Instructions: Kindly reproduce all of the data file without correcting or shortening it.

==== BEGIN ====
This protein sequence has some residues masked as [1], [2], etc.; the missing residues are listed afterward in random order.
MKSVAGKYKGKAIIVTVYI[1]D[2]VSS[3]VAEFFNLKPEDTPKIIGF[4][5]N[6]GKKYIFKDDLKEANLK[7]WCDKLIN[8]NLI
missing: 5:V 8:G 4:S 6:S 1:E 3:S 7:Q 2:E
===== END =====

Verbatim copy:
This protein sequence has some residues masked as [1], [2], etc.; the missing residues are listed afterward in random order.
MKSVAGKYKGKAIIVTVYI[1]D[2]VSS[3]VAEFFNLKPEDTPKIIGF[4][5]N[6]GKKYIFKDDLKEANLK[7]WCDKLIN[8]NLI
missing: 5:V 8:G 4:S 6:S 1:E 3:S 7:Q 2:E